Topic 3: Positive Coping
 Learning activities in this topic provide opportunities for students  to identify and discuss different types of coping strategies. When children  and young people develop a language around coping, they are more likely to be  able to understand and deliberately utilise a range of productive coping strategies and diminish their use of  unproductive coping strategies. Students learn to extend their repertoire of  coping strategies and benefit from critically reflecting on their own choices  and being exposed to alternative options. Activities introduce students to the concept of self-talk and practice  using positive self-talk to approach and manage challenging situations.  Positive self-talk is a key strategy for coping with negative thoughts,  emotions and events. It is associated with greater persistence in the face of  challenge, and can be learnt or strengthened through practice. What do we do when life gets challenging? Some behaviours help us deal with  challenges successfully. Other behaviours are not helpful. Talking about different ways of coping helps us to understand good  strategies and unhelpful strategies. When we learn about different ways of coping, we get better at  choosing successful coping strategies. We learn about different types of coping strategies how to reflect on our own choices, how to practise positive self-talk – a key strategy to cope with negative thoughts, emotions and events.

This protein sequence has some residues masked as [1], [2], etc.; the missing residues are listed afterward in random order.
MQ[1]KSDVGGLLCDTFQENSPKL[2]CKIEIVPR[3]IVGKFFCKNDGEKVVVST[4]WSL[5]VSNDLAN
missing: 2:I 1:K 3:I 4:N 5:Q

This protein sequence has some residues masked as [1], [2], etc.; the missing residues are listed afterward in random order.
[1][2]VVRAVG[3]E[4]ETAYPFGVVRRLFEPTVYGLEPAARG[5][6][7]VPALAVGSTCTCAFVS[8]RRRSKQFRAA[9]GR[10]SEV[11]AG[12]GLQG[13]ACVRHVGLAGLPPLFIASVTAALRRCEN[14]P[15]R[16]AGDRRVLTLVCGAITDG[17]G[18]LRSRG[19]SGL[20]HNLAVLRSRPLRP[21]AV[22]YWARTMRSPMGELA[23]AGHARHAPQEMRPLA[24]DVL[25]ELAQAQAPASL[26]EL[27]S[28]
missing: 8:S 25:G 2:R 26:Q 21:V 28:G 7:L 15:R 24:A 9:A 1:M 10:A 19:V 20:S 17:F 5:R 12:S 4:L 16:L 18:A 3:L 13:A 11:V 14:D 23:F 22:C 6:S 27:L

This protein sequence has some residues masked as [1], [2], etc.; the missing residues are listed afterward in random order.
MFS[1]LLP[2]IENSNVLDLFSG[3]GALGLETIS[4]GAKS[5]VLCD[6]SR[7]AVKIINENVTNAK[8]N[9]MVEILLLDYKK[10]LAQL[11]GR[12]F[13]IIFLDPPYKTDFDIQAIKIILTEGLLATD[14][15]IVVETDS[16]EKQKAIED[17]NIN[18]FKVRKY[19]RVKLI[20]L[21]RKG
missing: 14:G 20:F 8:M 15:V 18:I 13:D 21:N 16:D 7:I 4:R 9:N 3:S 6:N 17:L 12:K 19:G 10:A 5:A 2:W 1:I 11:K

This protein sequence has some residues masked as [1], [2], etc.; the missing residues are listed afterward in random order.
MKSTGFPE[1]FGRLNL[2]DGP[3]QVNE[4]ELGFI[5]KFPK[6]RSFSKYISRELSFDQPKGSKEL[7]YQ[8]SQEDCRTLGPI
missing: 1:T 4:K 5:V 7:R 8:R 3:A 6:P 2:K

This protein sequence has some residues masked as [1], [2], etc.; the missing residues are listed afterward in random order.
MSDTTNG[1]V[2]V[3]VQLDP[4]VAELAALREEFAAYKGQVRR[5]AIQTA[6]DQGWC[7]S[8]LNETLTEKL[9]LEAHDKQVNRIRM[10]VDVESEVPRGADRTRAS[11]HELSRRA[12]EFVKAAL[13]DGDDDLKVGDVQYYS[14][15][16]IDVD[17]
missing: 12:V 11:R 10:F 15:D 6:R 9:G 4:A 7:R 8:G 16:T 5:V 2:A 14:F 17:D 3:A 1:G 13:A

Topic 4: Problem Solving